Secondly, both sides have airpower that will make a conventional war of any duration and decisiveness very difficult. China’s long supply lines, essentially from Chengdu, are vulnerable to air interdiction – the trip is over 4000 kilometres by train and over 2000 kilometres by road. Any attempt by China to disable the Indian Air Force (IAF) in the northeast and West Bengal in a first strike will be a challenge, as the IAF is thickly deployed there and will be ready for a disabling surprise attack. To the extent that the IAF remains a viable force, the movement of Chinese ground forces and supplies will be problematic.

    Thirdly, while China has the advantage of the heights on the Tibetan plateau, its ability to send large forces into India in this sector is limited by geographical constraints – the routes down into India are narrow and winding, and the PLA will find itself vulnerable to air attack if it breaches Indian ground defences. In addition, of course, its supply lines will become increasingly long, while India will have the advantage of ever-shortening interior supply lines.

    Fourth, Chinese forces will have to take account of possible Tibetan instabilities behind them. It is hard to know if Tibetan underground militias exist and, if so, whether or not they would harass the PLA during wartime, but this is an additional complication for China.

    Having said that a Chinese attack on India is unlikely because its success is problematic, there are two additional possibilities we must consider.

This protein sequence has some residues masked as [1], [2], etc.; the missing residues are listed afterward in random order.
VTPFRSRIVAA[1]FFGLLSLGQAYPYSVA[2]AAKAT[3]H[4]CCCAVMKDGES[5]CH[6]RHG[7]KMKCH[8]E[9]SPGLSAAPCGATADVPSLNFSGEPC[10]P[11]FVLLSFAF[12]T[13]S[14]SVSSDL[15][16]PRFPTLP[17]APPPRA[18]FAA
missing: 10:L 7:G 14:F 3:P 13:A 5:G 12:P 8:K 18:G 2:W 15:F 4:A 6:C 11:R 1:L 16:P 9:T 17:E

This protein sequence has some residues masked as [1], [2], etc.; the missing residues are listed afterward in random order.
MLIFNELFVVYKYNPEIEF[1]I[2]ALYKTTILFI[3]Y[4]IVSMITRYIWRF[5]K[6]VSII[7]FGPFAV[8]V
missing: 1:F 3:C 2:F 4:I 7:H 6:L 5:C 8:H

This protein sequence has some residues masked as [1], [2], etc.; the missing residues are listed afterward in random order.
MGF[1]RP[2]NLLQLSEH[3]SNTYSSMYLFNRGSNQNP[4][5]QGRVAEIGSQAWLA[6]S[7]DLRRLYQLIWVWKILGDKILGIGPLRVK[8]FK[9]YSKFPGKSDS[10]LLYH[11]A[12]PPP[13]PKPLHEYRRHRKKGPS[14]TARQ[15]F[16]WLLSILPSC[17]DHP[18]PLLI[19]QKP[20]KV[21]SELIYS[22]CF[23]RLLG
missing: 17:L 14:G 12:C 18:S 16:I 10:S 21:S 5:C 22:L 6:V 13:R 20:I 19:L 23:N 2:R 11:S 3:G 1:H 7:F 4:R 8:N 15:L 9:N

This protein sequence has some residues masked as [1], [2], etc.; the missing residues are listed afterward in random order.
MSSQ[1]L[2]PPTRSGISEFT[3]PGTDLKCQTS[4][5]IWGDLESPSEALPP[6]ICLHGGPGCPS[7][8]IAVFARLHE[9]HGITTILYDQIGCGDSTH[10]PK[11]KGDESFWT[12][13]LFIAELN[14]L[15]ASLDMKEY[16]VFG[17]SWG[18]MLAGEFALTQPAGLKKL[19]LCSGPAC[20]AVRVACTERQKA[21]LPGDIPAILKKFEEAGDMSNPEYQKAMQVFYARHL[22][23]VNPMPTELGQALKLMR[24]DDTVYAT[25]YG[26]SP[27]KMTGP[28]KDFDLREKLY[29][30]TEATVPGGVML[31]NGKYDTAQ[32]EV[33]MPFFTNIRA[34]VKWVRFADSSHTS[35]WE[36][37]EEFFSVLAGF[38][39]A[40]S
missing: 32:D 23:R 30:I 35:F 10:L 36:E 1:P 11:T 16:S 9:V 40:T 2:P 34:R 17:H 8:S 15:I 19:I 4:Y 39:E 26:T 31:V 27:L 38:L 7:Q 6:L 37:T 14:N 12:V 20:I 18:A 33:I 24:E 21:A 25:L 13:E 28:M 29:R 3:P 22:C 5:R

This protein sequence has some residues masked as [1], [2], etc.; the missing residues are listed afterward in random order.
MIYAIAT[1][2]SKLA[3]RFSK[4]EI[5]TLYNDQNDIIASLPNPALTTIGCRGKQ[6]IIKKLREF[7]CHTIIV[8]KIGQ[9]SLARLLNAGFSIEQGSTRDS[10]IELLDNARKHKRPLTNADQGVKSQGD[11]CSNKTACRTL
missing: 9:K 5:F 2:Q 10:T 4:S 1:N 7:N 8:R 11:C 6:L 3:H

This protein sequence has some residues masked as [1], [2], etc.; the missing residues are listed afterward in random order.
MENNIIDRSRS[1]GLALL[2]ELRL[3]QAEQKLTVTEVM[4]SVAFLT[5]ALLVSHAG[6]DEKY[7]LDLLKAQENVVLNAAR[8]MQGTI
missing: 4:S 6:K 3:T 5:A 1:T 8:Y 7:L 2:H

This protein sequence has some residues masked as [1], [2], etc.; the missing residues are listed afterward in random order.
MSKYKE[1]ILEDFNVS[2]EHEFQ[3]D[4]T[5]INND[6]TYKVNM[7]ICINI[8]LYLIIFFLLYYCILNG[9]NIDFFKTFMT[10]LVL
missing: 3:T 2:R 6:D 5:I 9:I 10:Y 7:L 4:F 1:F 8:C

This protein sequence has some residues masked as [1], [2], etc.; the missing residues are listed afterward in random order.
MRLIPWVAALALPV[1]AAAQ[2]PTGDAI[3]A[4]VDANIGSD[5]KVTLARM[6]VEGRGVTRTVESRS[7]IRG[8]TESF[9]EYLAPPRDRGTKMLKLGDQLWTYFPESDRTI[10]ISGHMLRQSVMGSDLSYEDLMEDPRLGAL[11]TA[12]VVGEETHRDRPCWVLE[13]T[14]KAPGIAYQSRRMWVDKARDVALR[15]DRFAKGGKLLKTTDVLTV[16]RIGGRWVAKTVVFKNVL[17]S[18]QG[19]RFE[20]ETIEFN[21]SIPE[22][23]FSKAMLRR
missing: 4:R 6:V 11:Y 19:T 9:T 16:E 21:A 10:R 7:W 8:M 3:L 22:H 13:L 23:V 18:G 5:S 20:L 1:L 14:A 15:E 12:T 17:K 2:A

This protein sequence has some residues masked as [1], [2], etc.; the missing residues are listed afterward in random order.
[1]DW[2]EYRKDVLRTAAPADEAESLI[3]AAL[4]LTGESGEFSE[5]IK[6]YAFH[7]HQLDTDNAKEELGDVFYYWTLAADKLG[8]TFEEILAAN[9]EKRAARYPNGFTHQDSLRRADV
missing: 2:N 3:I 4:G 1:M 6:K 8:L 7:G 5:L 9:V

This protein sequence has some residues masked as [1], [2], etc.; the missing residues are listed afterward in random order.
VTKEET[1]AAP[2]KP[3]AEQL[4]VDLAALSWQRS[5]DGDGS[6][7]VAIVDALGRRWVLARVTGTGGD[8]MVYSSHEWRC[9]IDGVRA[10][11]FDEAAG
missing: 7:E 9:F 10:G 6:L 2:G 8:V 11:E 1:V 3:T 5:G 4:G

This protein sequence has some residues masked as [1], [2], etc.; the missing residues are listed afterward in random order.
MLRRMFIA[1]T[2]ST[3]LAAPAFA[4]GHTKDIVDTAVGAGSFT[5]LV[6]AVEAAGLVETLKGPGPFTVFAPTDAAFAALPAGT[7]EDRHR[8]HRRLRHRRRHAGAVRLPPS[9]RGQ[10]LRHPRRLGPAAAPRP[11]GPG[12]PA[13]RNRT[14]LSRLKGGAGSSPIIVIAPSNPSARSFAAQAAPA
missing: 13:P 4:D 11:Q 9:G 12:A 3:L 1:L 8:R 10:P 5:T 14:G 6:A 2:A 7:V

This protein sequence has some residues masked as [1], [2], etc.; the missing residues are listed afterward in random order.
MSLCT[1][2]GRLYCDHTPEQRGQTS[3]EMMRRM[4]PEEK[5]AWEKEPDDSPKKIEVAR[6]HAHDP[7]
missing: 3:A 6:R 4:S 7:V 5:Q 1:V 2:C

The first is that the Chinese attack will develop quite differently after an initial attack along the LAC. Chinese forces could supplement their frontal attack by “leapfrogging” over the Himalayas with highly-mobile special forces, cut off supplies to the Indian front, and trap Indian units at the LAC. This would depend on China possessing the requisite airlift capability, very large and sophisticated special forces, and the ability to suppress Indian ground defences but especially air defences. While China clearly is organizing itself for quick strike attacks with sophisticated mobile forces (for various regional contingencies), it is hardly beyond India to counter this given that the Indian military is aware of new Chinese military doctrines and capabilities. In essence, India must have equivalent forces that it would use for swift counter-attacks. Also, suppressing Indian defensive fire that would emanate from either ground installations or air platforms will be no easy task for the Chinese airborne forces. Furthermore, even if Chinese special forces established themselves on the ground behind the Indian side of the LAC, they would quickly run short of supplies and would be susceptible to ground and air counterattack, leading to their decimation. In other words, leapfrogging would be a very high-risk strategy for China.